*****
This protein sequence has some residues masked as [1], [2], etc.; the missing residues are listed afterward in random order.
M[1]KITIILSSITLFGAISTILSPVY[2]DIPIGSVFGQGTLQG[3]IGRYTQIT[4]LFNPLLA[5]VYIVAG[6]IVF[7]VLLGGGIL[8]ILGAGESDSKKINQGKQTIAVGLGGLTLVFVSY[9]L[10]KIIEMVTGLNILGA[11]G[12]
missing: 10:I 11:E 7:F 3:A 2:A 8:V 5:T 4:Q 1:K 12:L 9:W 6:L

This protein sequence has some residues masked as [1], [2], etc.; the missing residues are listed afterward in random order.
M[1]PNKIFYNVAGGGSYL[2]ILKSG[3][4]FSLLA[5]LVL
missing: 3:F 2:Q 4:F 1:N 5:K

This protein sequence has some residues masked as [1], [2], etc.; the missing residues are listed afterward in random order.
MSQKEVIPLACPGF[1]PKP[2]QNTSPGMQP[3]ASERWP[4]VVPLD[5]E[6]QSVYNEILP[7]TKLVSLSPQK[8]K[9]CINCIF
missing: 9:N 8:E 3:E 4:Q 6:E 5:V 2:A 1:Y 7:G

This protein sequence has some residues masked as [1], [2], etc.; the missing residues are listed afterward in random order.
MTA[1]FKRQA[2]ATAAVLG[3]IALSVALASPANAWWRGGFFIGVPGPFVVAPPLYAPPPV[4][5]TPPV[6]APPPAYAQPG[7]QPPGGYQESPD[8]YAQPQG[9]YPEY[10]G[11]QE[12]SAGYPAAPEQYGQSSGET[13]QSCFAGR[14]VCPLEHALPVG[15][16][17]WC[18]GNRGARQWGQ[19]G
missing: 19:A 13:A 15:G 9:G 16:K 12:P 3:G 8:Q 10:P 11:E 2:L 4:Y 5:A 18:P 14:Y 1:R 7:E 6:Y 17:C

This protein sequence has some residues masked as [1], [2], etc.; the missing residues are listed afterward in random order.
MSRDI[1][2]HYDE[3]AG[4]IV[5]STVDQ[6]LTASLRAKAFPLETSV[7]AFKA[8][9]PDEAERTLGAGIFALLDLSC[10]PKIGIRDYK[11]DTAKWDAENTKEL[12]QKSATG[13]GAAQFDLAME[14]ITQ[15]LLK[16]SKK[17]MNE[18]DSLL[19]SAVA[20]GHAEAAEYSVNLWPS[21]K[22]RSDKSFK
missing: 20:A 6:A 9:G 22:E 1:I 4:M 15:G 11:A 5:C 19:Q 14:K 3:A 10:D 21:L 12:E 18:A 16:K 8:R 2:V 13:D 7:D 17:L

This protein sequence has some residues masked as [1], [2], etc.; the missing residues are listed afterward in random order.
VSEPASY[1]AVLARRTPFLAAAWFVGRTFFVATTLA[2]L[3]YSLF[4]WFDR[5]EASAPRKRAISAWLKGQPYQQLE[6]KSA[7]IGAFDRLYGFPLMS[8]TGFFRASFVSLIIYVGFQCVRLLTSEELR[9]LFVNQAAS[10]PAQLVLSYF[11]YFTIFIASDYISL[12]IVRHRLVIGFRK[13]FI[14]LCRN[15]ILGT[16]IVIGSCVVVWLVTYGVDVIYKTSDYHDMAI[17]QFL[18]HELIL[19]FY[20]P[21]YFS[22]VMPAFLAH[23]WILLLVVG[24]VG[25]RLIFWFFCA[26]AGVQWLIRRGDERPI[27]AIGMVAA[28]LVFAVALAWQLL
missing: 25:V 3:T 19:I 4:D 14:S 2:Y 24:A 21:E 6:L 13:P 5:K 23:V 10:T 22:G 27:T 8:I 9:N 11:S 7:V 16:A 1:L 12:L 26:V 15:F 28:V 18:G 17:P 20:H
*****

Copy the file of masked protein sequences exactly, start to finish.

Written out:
This protein sequence has some residues masked as [1], [2], etc.; the missing residues are listed afterward in random order.
M[1]KITIILSSITLFGAISTILSPVY[2]DIPIGSVFGQGTLQG[3]IGRYTQIT[4]LFNPLLA[5]VYIVAG[6]IVF[7]VLLGGGIL[8]ILGAGESDSKKINQGKQTIAVGLGGLTLVFVSY[9]L[10]KIIEMVTGLNILGA[11]G[12]
missing: 10:I 11:E 7:F 3:A 2:A 8:V 5:T 4:Q 1:K 12:L 9:W 6:L

This protein sequence has some residues masked as [1], [2], etc.; the missing residues are listed afterward in random order.
M[1]PNKIFYNVAGGGSYL[2]ILKSG[3][4]FSLLA[5]LVL
missing: 3:F 2:Q 4:F 1:N 5:K

This protein sequence has some residues masked as [1], [2], etc.; the missing residues are listed afterward in random order.
MSQKEVIPLACPGF[1]PKP[2]QNTSPGMQP[3]ASERWP[4]VVPLD[5]E[6]QSVYNEILP[7]TKLVSLSPQK[8]K[9]CINCIF
missing: 9:N 8:E 3:E 4:Q 6:E 5:V 2:A 1:Y 7:G

This protein sequence has some residues masked as [1], [2], etc.; the missing residues are listed afterward in random order.
MTA[1]FKRQA[2]ATAAVLG[3]IALSVALASPANAWWRGGFFIGVPGPFVVAPPLYAPPPV[4][5]TPPV[6]APPPAYAQPG[7]QPPGGYQESPD[8]YAQPQG[9]YPEY[10]G[11]QE[12]SAGYPAAPEQYGQSSGET[13]QSCFAGR[14]VCPLEHALPVG[15][16][17]WC[18]GNRGARQWGQ[19]G
missing: 19:A 13:A 15:G 9:G 16:K 12:P 3:G 8:Q 10:P 11:E 2:L 4:Y 5:A 18:P 14:Y 1:R 7:E 6:Y 17:C

This protein sequence has some residues masked as [1], [2], etc.; the missing residues are listed afterward in random order.
MSRDI[1][2]HYDE[3]AG[4]IV[5]STVDQ[6]LTASLRAKAFPLETSV[7]AFKA[8][9]PDEAERTLGAGIFALLDLSC[10]PKIGIRDYK[11]DTAKWDAENTKEL[12]QKSATG[13]GAAQFDLAME[14]ITQ[15]LLK[16]SKK[17]MNE[18]DSLL[19]SAVA[20]GHAEAAEYSVNLWPS[21]K[22]RSDKSFK
missing: 20:A 6:A 9:G 22:E 1:I 4:M 15:G 11:A 5:C 19:Q 14:K 3:A 10:D 21:L 12:E 18:A 16:K 8:R 2:V 13:D 7:D 17:L

This protein sequence has some residues masked as [1], [2], etc.; the missing residues are listed afterward in random order.
VSEPASY[1]AVLARRTPFLAAAWFVGRTFFVATTLA[2]L[3]YSLF[4]WFDR[5]EASAPRKRAISAWLKGQPYQQLE[6]KSA[7]IGAFDRLYGFPLMS[8]TGFFRASFVSLIIYVGFQCVRLLTSEELR[9]LFVNQAAS[10]PAQLVLSYF[11]YFTIFIASDYISL[12]IVRHRLVIGFRK[13]FI[14]LCRN[15]ILGT[16]IVIGSCVVVWLVTYGVDVIYKTSDYHDMAI[17]QFL[18]HELIL[19]FY[20]P[21]YFS[22]VMPAFLAH[23]WILLLVVG[24]VG[25]RLIFWFFCA[26]AGVQWLIRRGDERPI[27]AIGMVAA[28]LVFAVALAWQLL
missing: 25:V 3:T 19:I 4:D 14:S 2:Y 24:A 21:E 6:L 13:P 5:K 23:V 10:T 22:G 27:T 8:I 9:N 11:S 7:V 16:A 1:L 12:L 26:V 15:F 28:V 18:G 17:P 20:H